Given a name like CompuBlox Inc., you'd think this biometric security software firm in Toronto would be good at piecing things together. Ironically, the company's recent attempt to update its telecommunications infrastructure fell apart.
CompuBlox employs people who spend plenty of time at their computers, according to Soren Frederiksen, the company's president. It would be nice if they could access their voice mail messages from the screen, he said.
"The other thing is we're a rapidly growing company that would like to be able to expand our phone system," Frederiksen said. "We always have network cables running everywhere, so how can we run extra phone lines? Plus, we all log onto our computers from home, so we would like to be able to re-route our phones with our computers."
IP Centrex seemed to be just the technology CompuBlox required. It promised hosted network management, single-wire architecture for both phone and computer connectivity and those unified messaging features Frederiksen talked about.
But ultimately IP Centrex was not to be for CompuBlox. "We decided not to go ahead," Frederiksen said. He would not elaborate on the "political" circumstances that drove the IP Centrex project off the rails.
Judging by the words of industry analysts, CompuBlox is not the only company to walk away from IP Centrex. They say the technology engenders scepticism, thanks to its association with an earlier platform, Centrex. Although an established telecommunication technology, Centrex has a chequered past - a history of poor service that IP Centrex might be destined to share, indicating just how far the technology has to go before it becomes a viable communication alternative.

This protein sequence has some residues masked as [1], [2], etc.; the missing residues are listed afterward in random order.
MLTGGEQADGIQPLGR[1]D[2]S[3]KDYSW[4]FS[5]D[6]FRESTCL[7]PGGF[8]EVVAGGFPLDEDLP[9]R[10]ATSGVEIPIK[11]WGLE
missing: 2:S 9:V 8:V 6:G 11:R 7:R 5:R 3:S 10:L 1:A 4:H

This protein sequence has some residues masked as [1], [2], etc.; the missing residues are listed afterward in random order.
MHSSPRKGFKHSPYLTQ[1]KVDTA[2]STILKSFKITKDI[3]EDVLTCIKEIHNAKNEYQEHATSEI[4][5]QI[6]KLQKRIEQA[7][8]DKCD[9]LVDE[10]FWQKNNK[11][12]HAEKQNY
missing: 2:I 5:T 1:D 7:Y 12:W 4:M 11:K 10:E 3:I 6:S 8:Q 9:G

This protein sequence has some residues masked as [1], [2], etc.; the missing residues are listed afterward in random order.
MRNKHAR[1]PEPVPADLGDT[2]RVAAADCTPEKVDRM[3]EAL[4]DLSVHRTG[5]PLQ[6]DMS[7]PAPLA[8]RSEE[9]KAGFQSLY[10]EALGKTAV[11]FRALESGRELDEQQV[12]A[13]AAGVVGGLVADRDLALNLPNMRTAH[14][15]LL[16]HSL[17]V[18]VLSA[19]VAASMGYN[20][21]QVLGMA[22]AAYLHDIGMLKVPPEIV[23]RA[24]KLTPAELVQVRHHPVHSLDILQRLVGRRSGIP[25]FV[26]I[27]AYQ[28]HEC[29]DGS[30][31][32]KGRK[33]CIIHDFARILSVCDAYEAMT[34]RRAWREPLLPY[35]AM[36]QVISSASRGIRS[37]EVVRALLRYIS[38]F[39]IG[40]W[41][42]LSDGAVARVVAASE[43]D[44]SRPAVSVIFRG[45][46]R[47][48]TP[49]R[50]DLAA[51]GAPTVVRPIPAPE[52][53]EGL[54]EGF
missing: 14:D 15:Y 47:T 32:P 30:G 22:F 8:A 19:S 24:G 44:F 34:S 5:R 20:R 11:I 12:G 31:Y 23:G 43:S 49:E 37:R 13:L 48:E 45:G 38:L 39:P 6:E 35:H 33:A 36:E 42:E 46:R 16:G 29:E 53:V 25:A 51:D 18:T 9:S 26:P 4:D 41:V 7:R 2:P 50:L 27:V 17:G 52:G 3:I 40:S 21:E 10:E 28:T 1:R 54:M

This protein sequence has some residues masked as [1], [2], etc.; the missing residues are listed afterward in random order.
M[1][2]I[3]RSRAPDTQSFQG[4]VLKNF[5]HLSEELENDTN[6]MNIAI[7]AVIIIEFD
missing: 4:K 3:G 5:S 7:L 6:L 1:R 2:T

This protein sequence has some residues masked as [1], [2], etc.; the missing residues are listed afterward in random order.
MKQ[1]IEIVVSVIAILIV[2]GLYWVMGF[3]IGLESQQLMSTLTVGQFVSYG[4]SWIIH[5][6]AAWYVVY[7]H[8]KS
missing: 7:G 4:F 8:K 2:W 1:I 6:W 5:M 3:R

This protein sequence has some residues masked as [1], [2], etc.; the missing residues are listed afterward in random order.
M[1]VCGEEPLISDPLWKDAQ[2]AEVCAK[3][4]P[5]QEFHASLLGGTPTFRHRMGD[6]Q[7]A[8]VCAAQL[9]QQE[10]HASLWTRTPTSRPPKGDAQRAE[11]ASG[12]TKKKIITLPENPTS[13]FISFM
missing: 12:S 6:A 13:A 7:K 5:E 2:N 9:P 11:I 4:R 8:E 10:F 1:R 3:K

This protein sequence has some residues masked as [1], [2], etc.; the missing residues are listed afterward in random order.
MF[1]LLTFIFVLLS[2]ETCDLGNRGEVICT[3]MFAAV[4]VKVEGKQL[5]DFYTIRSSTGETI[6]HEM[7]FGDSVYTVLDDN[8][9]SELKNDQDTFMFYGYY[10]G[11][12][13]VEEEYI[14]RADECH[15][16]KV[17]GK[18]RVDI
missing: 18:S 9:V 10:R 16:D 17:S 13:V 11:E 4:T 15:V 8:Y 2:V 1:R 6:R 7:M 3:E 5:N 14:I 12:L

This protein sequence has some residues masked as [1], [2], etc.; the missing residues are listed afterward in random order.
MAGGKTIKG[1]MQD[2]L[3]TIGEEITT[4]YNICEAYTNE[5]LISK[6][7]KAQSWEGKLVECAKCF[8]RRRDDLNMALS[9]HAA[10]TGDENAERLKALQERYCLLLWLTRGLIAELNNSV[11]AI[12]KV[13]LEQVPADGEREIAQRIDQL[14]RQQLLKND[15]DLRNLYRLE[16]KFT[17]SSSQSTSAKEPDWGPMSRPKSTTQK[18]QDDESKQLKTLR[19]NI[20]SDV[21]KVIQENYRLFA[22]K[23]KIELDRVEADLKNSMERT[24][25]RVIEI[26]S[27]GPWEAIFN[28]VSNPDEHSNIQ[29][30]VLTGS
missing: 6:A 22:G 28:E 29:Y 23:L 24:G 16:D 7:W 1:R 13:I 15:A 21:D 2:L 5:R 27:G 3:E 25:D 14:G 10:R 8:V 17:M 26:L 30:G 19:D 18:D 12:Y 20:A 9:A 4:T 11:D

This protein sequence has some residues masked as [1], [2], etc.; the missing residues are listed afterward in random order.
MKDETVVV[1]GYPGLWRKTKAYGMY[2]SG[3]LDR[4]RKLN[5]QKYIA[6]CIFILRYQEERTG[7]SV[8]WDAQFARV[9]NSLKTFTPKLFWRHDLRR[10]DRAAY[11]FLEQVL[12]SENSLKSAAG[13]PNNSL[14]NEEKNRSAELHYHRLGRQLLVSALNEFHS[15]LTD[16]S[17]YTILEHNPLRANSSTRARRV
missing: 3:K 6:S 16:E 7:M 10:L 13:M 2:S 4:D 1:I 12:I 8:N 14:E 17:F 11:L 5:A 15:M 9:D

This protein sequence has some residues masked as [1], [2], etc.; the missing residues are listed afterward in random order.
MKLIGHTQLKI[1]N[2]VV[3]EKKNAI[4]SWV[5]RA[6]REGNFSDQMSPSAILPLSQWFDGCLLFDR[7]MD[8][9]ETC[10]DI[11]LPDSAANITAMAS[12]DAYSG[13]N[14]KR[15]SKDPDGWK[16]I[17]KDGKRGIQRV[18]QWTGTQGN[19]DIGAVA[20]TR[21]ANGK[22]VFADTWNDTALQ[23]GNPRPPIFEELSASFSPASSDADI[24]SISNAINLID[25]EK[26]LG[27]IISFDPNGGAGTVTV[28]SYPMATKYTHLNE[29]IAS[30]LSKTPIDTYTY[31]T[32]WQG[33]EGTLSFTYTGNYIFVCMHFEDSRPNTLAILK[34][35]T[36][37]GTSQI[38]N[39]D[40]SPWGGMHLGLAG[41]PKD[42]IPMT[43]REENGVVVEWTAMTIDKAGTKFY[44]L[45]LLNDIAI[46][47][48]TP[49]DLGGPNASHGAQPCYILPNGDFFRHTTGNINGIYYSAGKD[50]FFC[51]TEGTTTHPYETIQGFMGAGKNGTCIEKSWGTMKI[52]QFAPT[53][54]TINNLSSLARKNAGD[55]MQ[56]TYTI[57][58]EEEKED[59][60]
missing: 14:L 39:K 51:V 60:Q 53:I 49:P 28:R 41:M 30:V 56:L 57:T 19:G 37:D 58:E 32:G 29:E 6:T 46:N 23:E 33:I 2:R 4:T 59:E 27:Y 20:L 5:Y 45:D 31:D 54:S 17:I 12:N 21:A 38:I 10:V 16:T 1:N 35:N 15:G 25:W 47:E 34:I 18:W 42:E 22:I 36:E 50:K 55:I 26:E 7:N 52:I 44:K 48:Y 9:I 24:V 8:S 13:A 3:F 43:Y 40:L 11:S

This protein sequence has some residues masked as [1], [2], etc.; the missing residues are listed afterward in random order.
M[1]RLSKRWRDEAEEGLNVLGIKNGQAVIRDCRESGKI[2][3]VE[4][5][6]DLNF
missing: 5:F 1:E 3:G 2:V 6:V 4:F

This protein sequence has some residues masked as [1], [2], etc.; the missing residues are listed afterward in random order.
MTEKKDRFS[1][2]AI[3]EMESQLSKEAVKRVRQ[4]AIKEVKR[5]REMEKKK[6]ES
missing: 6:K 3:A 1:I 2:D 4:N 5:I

IP Centrex differs from its predecessor in one important manner: whereas Centrex employs the public switched telephone network to transport calls, IP Centrex uses data lines to connect correspondents. But the two technologies are similar in that service providers such as carriers handle the call routing from a central office, so companies like CompuBlox need not keep a telecom expert in house.
That's what Frederiksen liked about the technology. With IP Centrex, someone other than CompuBlox would handle telephone switching and integration with the company's current data network. That spells easy network management.
IP Centrex would give CompuBlox access to unified messaging and single-wire architecture, with one wire serving both the phone and the computer; no new wires to trip over.
As well, IP Centrex carries IP telephony, so employees could move their phones and maintain their extension numbers. They could work from home and, given an IP phone, also answer their corporate calls at the home office.
But analysts say IP Centrex cannot overcome the follies of Centrex. The high-tech siblings may differ in some respects, but their similarities brew trouble.